It may be confusing, but the actual Maya ruins here are called Copán, while the little town is officially known as Copán Ruínas. Most folks refer to it generically as Copán or make the appropriate distinction when necessary. The town is very compact, and everything of importance is located within a 4-block radius of the central plaza. No official street names are actually used, and directions are given in relation to the central plaza or some other known landmark.

Visitor Information

Banco Atlántida and BAC both front the central plaza and are fast and safe places to exchange money or use an ATM. To contact the local police, dial tel. 504/2651-4060. The post office (tel. 504/2651-4447; Mon-Sat 8am-noon, Mon-Fri 2-5pm) is located just west of the Copán Museum.


There are a few Internet cafes around town; most charge around L20 to L40 per hour. For medical emergencies, ask your hotel or call Dr. Boqui at the Clínica Handal (tel. 504/2651-4408). Hondutel, a half-block south of the central plaza, and La Casa de Todo (1 block from the park; tel. 504/2651-4689) are the best places for international phone calls. La Casa de Todo also has the best laundry service in town.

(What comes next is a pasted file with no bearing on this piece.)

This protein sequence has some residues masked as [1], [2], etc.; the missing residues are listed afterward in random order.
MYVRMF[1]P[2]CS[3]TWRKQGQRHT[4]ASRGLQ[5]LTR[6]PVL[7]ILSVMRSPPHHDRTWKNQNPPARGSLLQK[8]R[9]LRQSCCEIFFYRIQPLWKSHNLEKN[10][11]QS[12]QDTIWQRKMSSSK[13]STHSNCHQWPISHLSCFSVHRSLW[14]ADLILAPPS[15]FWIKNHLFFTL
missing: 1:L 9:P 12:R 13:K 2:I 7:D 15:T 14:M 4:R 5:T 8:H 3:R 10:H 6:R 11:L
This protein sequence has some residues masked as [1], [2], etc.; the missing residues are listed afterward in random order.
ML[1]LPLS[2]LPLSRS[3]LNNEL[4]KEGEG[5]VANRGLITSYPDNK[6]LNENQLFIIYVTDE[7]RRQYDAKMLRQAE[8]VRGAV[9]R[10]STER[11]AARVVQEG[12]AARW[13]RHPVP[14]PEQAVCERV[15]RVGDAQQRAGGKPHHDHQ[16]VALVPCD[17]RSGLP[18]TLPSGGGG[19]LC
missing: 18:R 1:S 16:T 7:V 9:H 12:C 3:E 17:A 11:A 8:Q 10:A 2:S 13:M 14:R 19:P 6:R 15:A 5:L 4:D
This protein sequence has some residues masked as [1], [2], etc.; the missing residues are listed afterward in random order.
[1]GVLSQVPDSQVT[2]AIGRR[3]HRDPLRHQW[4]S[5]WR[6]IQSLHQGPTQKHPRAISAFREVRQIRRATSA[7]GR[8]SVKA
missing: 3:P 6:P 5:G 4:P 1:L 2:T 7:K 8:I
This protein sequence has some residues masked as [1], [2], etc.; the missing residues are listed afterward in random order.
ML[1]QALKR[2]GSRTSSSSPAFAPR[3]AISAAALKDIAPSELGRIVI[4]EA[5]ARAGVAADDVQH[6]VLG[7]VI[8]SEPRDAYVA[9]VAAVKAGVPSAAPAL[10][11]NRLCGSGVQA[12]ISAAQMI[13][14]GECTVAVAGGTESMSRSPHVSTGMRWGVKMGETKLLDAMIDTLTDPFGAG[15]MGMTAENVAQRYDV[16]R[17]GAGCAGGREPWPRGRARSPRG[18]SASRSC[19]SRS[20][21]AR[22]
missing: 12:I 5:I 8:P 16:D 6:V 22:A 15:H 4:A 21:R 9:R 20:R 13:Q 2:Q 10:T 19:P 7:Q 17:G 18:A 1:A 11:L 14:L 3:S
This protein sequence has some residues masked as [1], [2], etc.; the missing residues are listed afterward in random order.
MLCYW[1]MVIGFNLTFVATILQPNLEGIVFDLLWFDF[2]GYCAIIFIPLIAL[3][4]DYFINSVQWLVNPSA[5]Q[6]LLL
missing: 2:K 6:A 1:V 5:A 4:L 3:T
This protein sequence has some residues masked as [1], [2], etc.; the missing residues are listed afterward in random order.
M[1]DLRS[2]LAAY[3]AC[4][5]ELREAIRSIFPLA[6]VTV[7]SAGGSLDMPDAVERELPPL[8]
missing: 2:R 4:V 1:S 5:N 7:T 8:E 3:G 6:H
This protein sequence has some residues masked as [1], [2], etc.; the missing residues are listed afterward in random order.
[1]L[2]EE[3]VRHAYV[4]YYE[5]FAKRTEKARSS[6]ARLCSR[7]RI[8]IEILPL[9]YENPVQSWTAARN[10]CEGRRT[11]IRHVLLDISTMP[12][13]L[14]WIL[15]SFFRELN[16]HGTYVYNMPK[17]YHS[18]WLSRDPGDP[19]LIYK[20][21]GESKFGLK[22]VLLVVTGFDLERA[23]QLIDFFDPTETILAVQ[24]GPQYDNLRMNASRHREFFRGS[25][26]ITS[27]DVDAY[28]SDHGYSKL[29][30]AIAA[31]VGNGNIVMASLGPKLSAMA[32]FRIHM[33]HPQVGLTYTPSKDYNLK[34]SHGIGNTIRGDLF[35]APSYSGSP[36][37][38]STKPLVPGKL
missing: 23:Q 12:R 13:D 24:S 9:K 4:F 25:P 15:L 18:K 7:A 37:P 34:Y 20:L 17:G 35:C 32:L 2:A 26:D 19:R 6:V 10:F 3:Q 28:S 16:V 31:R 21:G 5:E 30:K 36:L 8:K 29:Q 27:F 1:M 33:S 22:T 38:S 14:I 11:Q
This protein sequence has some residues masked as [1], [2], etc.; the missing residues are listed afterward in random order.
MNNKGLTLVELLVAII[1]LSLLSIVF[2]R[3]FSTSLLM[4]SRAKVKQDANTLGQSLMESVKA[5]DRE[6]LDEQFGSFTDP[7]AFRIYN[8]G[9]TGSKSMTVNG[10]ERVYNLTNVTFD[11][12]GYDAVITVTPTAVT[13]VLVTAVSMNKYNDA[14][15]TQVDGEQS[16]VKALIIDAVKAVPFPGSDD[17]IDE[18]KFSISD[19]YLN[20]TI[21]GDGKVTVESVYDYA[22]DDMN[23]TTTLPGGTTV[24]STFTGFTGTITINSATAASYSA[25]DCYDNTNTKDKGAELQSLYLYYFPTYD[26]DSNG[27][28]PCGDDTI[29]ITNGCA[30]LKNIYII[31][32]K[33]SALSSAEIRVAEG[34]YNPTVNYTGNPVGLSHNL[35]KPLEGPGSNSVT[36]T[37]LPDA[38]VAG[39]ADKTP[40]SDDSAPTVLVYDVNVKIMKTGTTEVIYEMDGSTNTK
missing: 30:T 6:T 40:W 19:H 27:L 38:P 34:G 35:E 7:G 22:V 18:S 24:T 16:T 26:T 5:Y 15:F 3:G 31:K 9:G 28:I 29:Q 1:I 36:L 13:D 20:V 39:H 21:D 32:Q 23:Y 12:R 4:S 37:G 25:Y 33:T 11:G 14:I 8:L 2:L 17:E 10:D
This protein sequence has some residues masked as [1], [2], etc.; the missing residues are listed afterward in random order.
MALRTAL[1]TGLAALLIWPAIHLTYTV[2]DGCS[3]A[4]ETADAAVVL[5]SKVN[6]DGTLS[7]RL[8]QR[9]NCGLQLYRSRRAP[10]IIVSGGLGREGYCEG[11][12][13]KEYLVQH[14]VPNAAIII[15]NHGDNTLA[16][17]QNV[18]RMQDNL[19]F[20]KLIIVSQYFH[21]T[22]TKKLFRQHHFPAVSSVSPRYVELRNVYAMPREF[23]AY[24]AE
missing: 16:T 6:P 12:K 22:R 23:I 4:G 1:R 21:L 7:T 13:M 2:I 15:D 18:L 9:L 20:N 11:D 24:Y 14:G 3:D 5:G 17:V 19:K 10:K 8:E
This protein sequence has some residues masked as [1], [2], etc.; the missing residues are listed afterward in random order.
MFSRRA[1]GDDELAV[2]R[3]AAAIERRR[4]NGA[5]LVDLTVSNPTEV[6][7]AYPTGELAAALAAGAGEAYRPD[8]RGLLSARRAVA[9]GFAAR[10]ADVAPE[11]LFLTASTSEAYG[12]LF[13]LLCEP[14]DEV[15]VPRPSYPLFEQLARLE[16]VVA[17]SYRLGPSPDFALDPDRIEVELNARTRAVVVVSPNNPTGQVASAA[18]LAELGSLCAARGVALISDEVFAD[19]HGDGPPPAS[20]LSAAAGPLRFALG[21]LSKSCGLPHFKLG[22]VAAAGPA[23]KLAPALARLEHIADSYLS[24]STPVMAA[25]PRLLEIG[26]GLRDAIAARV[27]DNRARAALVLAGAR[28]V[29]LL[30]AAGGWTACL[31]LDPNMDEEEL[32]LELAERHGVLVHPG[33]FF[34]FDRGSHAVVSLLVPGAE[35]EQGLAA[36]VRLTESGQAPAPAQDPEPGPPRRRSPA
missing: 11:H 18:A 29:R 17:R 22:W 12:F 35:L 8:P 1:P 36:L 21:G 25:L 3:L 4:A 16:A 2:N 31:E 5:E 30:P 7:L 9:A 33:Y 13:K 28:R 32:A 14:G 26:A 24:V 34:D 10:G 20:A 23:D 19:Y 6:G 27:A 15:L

Border Crossing: El Florido

Crossing the border at El Florido on your way to Guatemala City or Antigua is relatively easy, and the crossing is now open 24 hours a day, so the long waits and crowds that the point was once known for have diminished significantly. Be prepared to pay the L20 departure tax (although some travelers have been asked for more) leaving Honduras and a L25 fee to enter Guatemala. Both sides accept lempira and quetzals, Guatemala's national currency, although moneychangers are everywhere. If you're driving a rental car, be sure to have all your papers in order and clear the trip with the rental-car agency in advance.


Note: This information was accurate when it was published, but can change without notice. Please be sure to confirm all rates and details directly with the companies in question before planning your trip.